As I read this gripping memoir, I reflected on the fact that Negrete’s story is a communal one, both dashed and rebuilt with the help of others, and ultimately highlighting the power of Angelenos to believe in one another, to accept one another as we really are. On a personal note, the book helped me understand the deep roots of the first tattoos I got as a 13-year-old: clown faces, “smile now, cry later.” Negrete invented this style, dubbed black-and-gray realism — which is a fitting designation for much of his life. Did it have to go that way? If “tough-on-crime” drug laws hadn’t been in effect when Negrete was a teenager and young adult, might he have gotten the help he needed much earlier? It’s a good thing these laws have now been tossed aside with the passage of Propositions 47 and 57. In Freddy Negrete’s life, we see a truer image of Los Angeles’s past and present — a truer image of ourselves. Angelenos are finally learning to take care of their own.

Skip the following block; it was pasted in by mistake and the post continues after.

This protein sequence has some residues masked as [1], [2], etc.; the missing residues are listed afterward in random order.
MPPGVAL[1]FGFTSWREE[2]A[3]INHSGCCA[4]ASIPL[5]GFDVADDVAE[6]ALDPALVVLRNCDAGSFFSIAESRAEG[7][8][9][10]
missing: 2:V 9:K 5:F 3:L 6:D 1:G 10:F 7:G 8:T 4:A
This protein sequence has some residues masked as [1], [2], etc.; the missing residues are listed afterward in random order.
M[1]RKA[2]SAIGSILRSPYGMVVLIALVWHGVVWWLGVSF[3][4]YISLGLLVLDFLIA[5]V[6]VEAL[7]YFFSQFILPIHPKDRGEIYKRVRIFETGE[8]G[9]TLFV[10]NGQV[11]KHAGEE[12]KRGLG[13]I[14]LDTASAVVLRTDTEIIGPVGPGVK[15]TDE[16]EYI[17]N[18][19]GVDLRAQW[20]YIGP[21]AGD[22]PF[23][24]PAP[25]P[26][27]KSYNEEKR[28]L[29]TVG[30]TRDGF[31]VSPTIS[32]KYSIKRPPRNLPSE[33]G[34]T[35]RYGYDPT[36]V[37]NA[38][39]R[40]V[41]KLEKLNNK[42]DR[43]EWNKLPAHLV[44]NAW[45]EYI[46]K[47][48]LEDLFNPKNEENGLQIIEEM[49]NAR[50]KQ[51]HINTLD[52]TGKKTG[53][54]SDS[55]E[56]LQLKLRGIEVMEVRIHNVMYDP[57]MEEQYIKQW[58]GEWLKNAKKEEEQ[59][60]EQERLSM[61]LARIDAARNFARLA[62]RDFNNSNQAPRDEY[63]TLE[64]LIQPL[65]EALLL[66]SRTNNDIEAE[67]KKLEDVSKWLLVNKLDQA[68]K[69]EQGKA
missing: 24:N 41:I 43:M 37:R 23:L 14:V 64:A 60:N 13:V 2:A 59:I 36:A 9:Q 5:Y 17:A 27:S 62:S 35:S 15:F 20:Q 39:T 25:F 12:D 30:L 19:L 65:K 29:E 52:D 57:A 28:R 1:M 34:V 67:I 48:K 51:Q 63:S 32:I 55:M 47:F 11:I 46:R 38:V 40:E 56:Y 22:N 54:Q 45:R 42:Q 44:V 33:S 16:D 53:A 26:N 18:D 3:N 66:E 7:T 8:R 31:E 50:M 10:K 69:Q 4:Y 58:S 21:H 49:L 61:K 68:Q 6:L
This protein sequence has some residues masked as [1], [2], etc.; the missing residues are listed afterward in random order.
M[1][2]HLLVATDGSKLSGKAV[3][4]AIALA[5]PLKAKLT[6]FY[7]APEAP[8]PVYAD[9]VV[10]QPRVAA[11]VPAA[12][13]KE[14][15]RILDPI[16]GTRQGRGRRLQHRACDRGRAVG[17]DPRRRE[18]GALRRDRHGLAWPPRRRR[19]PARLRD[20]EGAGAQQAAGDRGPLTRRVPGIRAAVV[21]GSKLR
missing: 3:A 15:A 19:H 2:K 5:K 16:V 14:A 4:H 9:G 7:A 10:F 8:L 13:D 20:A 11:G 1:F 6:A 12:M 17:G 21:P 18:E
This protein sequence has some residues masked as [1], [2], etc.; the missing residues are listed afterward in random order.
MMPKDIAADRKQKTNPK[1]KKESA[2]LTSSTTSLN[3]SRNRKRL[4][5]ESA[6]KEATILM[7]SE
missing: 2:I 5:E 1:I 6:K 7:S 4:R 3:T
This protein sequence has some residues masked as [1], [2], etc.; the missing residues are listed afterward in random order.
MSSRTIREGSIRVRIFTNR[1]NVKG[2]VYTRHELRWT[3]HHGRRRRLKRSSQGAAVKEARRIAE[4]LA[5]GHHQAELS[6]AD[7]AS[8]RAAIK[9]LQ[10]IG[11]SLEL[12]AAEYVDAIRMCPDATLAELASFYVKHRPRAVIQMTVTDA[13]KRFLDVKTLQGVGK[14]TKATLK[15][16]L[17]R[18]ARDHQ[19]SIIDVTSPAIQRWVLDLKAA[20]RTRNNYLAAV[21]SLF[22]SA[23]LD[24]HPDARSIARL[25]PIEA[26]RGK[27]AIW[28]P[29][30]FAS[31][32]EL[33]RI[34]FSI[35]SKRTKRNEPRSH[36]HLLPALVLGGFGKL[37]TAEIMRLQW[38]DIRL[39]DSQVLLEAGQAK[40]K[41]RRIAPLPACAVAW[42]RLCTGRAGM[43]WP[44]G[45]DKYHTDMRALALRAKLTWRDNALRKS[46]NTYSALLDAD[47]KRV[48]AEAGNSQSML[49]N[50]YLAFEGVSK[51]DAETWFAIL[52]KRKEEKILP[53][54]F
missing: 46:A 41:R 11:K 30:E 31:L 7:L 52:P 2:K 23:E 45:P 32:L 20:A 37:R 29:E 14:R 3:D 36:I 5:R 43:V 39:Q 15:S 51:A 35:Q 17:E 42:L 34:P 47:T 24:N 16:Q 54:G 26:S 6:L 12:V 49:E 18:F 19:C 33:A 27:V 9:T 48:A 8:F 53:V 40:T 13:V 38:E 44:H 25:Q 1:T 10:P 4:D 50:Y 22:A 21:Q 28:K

Jason S. Sexton teaches at California State University, Fullerton, is the Editor of Boom California (UC Press), and is a Visiting Fellow at the UC Berkeley Center for the Study of Religion and the Center for the Study of Law and Society.